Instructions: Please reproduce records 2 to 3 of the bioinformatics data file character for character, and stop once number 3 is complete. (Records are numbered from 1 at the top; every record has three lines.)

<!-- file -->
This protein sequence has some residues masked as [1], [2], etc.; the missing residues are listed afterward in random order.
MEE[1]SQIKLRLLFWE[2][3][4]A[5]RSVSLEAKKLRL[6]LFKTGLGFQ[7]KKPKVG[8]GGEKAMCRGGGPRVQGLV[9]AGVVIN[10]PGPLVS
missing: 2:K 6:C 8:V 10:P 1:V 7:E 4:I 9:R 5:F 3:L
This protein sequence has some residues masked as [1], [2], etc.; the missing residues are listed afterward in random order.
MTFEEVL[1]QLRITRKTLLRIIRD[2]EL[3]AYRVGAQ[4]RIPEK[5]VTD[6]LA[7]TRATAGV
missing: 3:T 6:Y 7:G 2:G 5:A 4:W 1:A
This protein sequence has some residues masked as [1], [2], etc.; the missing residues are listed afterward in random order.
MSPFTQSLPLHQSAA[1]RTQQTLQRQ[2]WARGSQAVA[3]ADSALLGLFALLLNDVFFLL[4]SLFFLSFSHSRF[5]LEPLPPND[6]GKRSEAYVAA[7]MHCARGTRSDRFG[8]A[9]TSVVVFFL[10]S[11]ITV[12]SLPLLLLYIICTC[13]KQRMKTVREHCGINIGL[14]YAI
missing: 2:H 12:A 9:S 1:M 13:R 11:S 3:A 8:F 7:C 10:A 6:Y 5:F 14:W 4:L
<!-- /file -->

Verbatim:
This protein sequence has some residues masked as [1], [2], etc.; the missing residues are listed afterward in random order.
MTFEEVL[1]QLRITRKTLLRIIRD[2]EL[3]AYRVGAQ[4]RIPEK[5]VTD[6]LA[7]TRATAGV
missing: 3:T 6:Y 7:G 2:G 5:A 4:W 1:A
This protein sequence has some residues masked as [1], [2], etc.; the missing residues are listed afterward in random order.
MSPFTQSLPLHQSAA[1]RTQQTLQRQ[2]WARGSQAVA[3]ADSALLGLFALLLNDVFFLL[4]SLFFLSFSHSRF[5]LEPLPPND[6]GKRSEAYVAA[7]MHCARGTRSDRFG[8]A[9]TSVVVFFL[10]S[11]ITV[12]SLPLLLLYIICTC[13]KQRMKTVREHCGINIGL[14]YAI
missing: 2:H 12:A 9:S 1:M 13:R 11:S 3:A 8:F 7:C 10:A 6:Y 5:F 14:W 4:L